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Fauci Interviewed By NBA Star Stephen Curry On Instagram

Golden State Warriors point guard Stephen Curry interviewed infectious disease expert Dr. Anthony Fauci about the coronavirus and the government's response to it.
Golden State Warriors point guard Stephen Curry interviewed infectious disease expert Dr. Anthony Fauci about the coronavirus and the government's response to it.

Roughly 50,000 Instagram viewers got a taste of what a White House briefing from the coronavirus task force would be like if only the doctor, not President Trump, answered questions.

Golden State Warriors point guard Stephen Curry hosted Dr. Anthony Fauci, director of the National Institute of Allergy and Infectious Diseases and a key member of the White House's pandemic response team, live on Instagram to ask questions about the coronavirus pandemic.

Curry began the interview by saying he wanted to provide accurate medical advice straight to the public. "I think we all can take some of the information we're going to hear and pass it to our inner circles," he said. "Information is power."

With a basketball hoop propped up in the background of his office, Fauci began by explaining how COVID-19 is different than the flu. "It's significantly more serious," he said. "The mortality of seasonal flu that we confront every year is about 0.1%. The overall mortality of the coronavirus is around 1%. So when people kind of compare it, it's really, really different in its degree of seriousness."

President Trump himself has compared the coronavirus to seasonal influenza.

Curry said he wanted to encourage his followers to take the threat of spreading the virus seriously, describing photos and videos of young people at parks and beaches.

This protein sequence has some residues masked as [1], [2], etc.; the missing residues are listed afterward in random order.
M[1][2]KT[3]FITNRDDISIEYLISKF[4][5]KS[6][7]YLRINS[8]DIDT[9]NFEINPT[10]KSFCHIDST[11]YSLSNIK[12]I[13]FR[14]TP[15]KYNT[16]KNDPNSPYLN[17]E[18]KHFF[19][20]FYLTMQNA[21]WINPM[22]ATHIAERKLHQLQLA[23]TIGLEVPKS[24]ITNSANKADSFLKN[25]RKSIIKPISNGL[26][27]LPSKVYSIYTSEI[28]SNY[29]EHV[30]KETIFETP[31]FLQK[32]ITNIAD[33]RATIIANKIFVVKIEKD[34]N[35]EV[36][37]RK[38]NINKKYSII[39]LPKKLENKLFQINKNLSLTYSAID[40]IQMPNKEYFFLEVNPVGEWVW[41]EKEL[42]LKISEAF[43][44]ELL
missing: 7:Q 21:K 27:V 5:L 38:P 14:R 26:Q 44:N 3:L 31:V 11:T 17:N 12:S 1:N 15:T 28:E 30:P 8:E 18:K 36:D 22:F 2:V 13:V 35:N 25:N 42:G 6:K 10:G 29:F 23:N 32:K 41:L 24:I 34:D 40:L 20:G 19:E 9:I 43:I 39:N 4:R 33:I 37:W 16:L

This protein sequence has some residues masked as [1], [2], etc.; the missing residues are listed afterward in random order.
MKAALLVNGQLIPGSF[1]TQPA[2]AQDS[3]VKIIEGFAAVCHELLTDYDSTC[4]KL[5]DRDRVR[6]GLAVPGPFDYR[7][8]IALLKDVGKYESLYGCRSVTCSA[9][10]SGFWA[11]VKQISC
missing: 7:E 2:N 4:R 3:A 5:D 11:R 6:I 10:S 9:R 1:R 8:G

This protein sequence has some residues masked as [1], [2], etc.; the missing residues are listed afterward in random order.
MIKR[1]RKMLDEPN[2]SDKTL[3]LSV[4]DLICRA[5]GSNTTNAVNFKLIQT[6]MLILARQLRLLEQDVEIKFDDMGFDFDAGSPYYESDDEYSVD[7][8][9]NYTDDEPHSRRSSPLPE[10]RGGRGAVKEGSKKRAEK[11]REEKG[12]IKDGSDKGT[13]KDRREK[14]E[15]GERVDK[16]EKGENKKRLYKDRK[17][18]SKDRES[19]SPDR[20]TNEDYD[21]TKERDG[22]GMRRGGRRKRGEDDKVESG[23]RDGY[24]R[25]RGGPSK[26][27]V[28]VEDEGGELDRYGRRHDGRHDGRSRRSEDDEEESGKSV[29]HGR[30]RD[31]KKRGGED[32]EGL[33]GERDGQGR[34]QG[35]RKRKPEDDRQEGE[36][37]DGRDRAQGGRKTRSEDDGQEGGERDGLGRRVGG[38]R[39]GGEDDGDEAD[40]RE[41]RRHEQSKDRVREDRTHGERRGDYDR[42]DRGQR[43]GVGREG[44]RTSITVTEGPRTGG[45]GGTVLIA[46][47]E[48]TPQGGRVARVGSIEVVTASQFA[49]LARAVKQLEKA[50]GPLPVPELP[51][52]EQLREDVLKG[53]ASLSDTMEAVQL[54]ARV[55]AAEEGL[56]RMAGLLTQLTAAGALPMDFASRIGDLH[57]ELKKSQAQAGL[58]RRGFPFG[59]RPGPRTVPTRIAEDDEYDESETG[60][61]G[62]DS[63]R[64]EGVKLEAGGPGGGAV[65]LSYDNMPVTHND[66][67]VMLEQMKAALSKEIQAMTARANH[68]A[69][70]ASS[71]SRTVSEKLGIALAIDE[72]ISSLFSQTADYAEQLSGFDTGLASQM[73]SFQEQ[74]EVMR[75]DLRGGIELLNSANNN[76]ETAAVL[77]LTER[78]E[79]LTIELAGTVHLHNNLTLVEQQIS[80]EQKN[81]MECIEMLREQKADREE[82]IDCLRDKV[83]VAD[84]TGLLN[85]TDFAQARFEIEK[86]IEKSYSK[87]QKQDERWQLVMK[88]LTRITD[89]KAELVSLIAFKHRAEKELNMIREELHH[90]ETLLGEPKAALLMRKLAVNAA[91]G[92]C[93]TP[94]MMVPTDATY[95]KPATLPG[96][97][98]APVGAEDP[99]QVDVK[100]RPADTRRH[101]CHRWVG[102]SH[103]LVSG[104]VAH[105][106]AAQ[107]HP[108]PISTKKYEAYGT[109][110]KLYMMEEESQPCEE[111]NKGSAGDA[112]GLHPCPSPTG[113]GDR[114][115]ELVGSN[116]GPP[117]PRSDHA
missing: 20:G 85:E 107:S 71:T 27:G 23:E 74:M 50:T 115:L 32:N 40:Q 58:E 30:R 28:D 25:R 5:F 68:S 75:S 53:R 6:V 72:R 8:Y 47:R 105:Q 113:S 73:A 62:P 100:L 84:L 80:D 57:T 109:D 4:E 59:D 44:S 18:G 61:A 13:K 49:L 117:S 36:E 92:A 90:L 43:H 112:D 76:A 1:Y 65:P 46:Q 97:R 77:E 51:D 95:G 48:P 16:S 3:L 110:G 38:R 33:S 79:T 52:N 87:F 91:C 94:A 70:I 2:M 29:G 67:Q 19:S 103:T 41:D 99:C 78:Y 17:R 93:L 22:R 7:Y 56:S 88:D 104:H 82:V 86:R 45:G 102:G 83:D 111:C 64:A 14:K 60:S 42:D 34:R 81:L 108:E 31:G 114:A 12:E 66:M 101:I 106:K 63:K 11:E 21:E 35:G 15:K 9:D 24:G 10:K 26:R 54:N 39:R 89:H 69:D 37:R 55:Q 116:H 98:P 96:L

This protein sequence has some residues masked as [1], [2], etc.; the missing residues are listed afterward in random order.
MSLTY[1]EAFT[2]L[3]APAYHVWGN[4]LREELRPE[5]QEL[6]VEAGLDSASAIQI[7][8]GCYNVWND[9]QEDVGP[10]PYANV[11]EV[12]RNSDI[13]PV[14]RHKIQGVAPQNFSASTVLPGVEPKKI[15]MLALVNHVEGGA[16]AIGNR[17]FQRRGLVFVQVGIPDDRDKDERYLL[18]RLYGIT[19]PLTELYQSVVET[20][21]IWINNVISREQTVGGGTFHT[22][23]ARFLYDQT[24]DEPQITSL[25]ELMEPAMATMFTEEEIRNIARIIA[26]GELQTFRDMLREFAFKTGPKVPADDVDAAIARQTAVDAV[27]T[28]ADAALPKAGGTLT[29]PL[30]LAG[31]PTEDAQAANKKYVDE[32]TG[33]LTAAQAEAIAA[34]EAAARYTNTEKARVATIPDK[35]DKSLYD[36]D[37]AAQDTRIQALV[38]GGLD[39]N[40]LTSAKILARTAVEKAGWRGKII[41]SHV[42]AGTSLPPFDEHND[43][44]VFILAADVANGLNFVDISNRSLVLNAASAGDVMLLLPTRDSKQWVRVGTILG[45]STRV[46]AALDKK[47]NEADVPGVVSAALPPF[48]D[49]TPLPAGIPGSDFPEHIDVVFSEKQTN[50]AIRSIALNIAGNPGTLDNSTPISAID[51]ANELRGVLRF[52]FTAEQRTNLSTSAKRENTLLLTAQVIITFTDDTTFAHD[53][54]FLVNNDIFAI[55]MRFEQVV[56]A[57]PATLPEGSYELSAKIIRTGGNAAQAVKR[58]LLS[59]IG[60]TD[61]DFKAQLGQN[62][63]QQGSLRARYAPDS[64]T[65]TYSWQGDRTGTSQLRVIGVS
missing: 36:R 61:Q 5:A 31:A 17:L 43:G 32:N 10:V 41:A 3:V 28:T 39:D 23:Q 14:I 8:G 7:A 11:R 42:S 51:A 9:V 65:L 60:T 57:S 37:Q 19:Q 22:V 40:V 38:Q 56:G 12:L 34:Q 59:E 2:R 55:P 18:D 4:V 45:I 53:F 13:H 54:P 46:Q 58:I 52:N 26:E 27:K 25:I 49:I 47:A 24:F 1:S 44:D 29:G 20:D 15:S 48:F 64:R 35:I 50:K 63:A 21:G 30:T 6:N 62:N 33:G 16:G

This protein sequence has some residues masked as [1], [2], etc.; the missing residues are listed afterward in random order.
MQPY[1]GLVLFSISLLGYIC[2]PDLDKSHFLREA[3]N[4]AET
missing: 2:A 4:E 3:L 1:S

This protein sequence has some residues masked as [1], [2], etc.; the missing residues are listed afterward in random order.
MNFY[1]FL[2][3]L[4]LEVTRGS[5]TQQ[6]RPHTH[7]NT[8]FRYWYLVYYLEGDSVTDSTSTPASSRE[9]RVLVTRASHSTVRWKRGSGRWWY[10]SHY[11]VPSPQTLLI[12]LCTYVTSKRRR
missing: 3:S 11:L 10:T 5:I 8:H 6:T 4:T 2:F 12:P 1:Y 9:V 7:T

Fauci emphasized that social distancing is vital, saying young people should realize they're not immune to the virus.

"We are starting to see that there are some people, like you, who are younger with no underlying conditions, who are getting seriously ill," Fauci said. "It's still a small minority but it doesn't mean young people like yourself should say, I'm completely exempt from getting seriously ill."

Fauci went on to say that self-isolation not only protects individuals themselves, but prevents them from unknowingly passing it to groups at higher risk, like the elderly and immuno-compromised populations.

Curry and Fauci covered everything from the effectiveness of masks to the accessibility of tests.

"One of the most popular questions I get from people is, what does it mean to be recovered?" Curry asked. "Can you get it a second time?"

Fauci said specific testing hasn't been done yet to determine whether re-infection is possible but said if COVID-19 acts like other viruses he tracks, it likely won't happen. He said health officials will have to develop testing or guidelines for when it is safe to resume normal life after being infected.

"There's a dichotomy between people who are frightened to death and people who don't even believe it," Fauci said. "It's not convenient to lock yourself in, it's not convenient for you [Curry] to not be playing basketball ... but we're going through a time when we have to pull together as a country to not get intimidated and do the kinds of things that can put an end to it."

As questions and comments flooded the screen, one stood out: former President Barack Obama.

"Listen to the science. Do your part and take care of each other. Thank you, Steph and Dr. Fauci."

Copyright 2021 NPR. To see more, visit https://www.npr.org.

Barbara Sprunt is a producer on NPR's Washington desk, where she reports and produces breaking news and feature political content. She formerly produced the NPR Politics Podcast and got her start in radio at as an intern on NPR's Weekend All Things Considered and Tell Me More with Michel Martin. She is an alumnus of the Paul Miller Reporting Fellowship at the National Press Foundation. She is a graduate of American University in Washington, D.C., and a Pennsylvania native.

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